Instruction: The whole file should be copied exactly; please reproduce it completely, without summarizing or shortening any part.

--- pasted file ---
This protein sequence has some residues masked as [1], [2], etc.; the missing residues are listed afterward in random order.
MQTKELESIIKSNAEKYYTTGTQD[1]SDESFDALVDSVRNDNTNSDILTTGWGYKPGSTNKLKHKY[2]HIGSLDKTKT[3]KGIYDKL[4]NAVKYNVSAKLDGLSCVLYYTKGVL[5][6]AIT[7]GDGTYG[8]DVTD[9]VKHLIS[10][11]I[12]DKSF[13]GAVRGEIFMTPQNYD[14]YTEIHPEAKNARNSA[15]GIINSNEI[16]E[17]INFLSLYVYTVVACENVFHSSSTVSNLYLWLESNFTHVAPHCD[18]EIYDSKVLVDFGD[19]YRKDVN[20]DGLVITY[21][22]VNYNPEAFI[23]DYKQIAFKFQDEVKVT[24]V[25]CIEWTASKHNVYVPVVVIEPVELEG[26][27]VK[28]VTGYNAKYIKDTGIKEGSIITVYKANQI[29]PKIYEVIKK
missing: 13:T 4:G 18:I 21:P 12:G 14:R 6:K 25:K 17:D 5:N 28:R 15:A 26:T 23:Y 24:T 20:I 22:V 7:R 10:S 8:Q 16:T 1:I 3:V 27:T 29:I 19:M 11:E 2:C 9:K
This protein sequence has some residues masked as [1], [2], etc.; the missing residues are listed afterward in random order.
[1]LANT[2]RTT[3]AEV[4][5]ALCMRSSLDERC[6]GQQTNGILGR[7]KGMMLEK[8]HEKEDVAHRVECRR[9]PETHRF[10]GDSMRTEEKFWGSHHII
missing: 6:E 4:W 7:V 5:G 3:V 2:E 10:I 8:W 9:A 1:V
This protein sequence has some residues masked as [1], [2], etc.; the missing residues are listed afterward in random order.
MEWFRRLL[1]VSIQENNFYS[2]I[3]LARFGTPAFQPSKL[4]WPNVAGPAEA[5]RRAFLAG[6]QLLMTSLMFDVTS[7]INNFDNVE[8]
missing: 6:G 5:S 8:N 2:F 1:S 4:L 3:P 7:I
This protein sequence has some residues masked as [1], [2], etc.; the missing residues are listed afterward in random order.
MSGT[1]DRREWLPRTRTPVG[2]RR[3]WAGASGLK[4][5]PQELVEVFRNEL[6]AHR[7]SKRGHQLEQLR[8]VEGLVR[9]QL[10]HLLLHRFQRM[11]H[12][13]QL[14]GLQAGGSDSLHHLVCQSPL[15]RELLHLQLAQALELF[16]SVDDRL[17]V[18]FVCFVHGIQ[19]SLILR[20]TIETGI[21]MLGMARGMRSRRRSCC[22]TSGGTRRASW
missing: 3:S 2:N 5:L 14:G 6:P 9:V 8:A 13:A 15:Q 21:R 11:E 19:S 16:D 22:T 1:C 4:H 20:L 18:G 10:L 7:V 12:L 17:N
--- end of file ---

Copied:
This protein sequence has some residues masked as [1], [2], etc.; the missing residues are listed afterward in random order.
MQTKELESIIKSNAEKYYTTGTQD[1]SDESFDALVDSVRNDNTNSDILTTGWGYKPGSTNKLKHKY[2]HIGSLDKTKT[3]KGIYDKL[4]NAVKYNVSAKLDGLSCVLYYTKGVL[5][6]AIT[7]GDGTYG[8]DVTD[9]VKHLIS[10][11]I[12]DKSF[13]GAVRGEIFMTPQNYD[14]YTEIHPEAKNARNSA[15]GIINSNEI[16]E[17]INFLSLYVYTVVACENVFHSSSTVSNLYLWLESNFTHVAPHCD[18]EIYDSKVLVDFGD[19]YRKDVN[20]DGLVITY[21][22]VNYNPEAFI[23]DYKQIAFKFQDEVKVT[24]V[25]CIEWTASKHNVYVPVVVIEPVELEG[26][27]VK[28]VTGYNAKYIKDTGIKEGSIITVYKANQI[29]PKIYEVIKK
missing: 13:T 4:G 18:I 21:P 12:G 14:R 6:K 25:K 17:D 5:N 28:R 15:A 26:T 23:Y 24:T 20:I 22:V 7:R 10:S 8:Q 16:T 1:I 3:V 27:T 29:I 19:M 11:E 2:C 9:K
This protein sequence has some residues masked as [1], [2], etc.; the missing residues are listed afterward in random order.
[1]LANT[2]RTT[3]AEV[4][5]ALCMRSSLDERC[6]GQQTNGILGR[7]KGMMLEK[8]HEKEDVAHRVECRR[9]PETHRF[10]GDSMRTEEKFWGSHHII
missing: 6:E 4:W 7:V 5:G 3:V 2:E 10:I 8:W 9:A 1:V
This protein sequence has some residues masked as [1], [2], etc.; the missing residues are listed afterward in random order.
MEWFRRLL[1]VSIQENNFYS[2]I[3]LARFGTPAFQPSKL[4]WPNVAGPAEA[5]RRAFLAG[6]QLLMTSLMFDVTS[7]INNFDNVE[8]
missing: 6:G 5:S 8:N 2:F 1:S 4:L 3:P 7:I
This protein sequence has some residues masked as [1], [2], etc.; the missing residues are listed afterward in random order.
MSGT[1]DRREWLPRTRTPVG[2]RR[3]WAGASGLK[4][5]PQELVEVFRNEL[6]AHR[7]SKRGHQLEQLR[8]VEGLVR[9]QL[10]HLLLHRFQRM[11]H[12][13]QL[14]GLQAGGSDSLHHLVCQSPL[15]RELLHLQLAQALELF[16]SVDDRL[17]V[18]FVCFVHGIQ[19]SLILR[20]TIETGI[21]MLGMARGMRSRRRSCC[22]TSGGTRRASW
missing: 3:S 2:N 5:L 14:G 6:P 9:V 8:A 13:A 15:Q 21:R 11:E 19:S 16:D 22:T 1:C 4:H 20:L 18:G 10:L 7:V 12:L 17:N